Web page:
The big answer: fines should reflect income

Criminal fines should reflect the income of the person who has been found guilty, according to the reaction of last week's Big Question.

When asked whether the fines should be proportionate to income, 74% of the 2,299 who voted thought they should be.

James Tindle agreed such a move would be the fairest way, saying "otherwise it means that if a person is rich enough, then they can do anything they like as a puny fine is just chickenfeed to them."

Kevin Parker added: "Fines should be set as a percentage of annual income and a large part of discretion taken away from judges who have proved over and over again that they are away with fairies, fining benefits cheats pennies and ensuring the amount stolen from the taxpayers are never repaid."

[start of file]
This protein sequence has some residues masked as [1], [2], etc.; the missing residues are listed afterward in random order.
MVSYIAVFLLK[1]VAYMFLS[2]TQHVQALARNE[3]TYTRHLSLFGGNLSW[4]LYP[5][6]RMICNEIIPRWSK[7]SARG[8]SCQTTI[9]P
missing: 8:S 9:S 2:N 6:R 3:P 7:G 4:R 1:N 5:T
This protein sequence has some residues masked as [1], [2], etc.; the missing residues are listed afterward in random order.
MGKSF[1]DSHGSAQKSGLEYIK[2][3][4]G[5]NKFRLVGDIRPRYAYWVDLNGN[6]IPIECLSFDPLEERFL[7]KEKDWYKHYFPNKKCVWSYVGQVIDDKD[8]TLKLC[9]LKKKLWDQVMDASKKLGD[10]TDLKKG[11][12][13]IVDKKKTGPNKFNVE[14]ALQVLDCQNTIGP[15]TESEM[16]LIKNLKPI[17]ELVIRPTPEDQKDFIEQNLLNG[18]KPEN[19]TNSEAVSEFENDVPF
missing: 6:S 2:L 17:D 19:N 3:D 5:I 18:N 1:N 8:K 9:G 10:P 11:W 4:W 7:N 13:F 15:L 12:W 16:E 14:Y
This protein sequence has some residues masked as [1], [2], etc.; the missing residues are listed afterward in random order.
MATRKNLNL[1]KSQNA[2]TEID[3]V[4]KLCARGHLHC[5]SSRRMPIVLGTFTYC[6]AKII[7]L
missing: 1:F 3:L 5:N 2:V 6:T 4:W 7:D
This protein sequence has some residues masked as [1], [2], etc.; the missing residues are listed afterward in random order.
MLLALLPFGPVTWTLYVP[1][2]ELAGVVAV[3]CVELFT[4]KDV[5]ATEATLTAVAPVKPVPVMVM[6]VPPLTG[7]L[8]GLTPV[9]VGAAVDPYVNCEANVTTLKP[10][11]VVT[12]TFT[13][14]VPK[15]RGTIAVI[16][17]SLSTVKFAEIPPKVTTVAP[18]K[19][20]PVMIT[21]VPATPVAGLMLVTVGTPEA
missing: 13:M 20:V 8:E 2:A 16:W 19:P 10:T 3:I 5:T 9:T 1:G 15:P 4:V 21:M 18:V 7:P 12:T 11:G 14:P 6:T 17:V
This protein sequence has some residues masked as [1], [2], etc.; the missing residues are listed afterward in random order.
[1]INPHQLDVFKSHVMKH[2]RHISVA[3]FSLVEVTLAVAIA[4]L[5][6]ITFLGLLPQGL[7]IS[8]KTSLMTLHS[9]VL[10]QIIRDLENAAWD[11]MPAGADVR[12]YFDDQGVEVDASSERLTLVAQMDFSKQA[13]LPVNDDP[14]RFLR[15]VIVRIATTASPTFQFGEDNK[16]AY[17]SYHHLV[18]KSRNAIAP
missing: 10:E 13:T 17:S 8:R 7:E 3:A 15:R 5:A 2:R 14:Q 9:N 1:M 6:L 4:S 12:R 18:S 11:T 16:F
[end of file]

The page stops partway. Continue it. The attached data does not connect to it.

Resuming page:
Joanne Richters thought the punishment should fit the crime, saying: "If you steal, the courts should take your money off you. If you murder someone knowingly, then you should get the death sentence and so on. No one learns harder than the money from their pocket, and seeing as they are to be disciplined, then the more you earn, the more you should be forced to pay, lesson learned."

And Andrew Wakeman summed it up when he said: "What's an £80 fine to someone who earns millions while £80 fine to someone on benefits is far too much."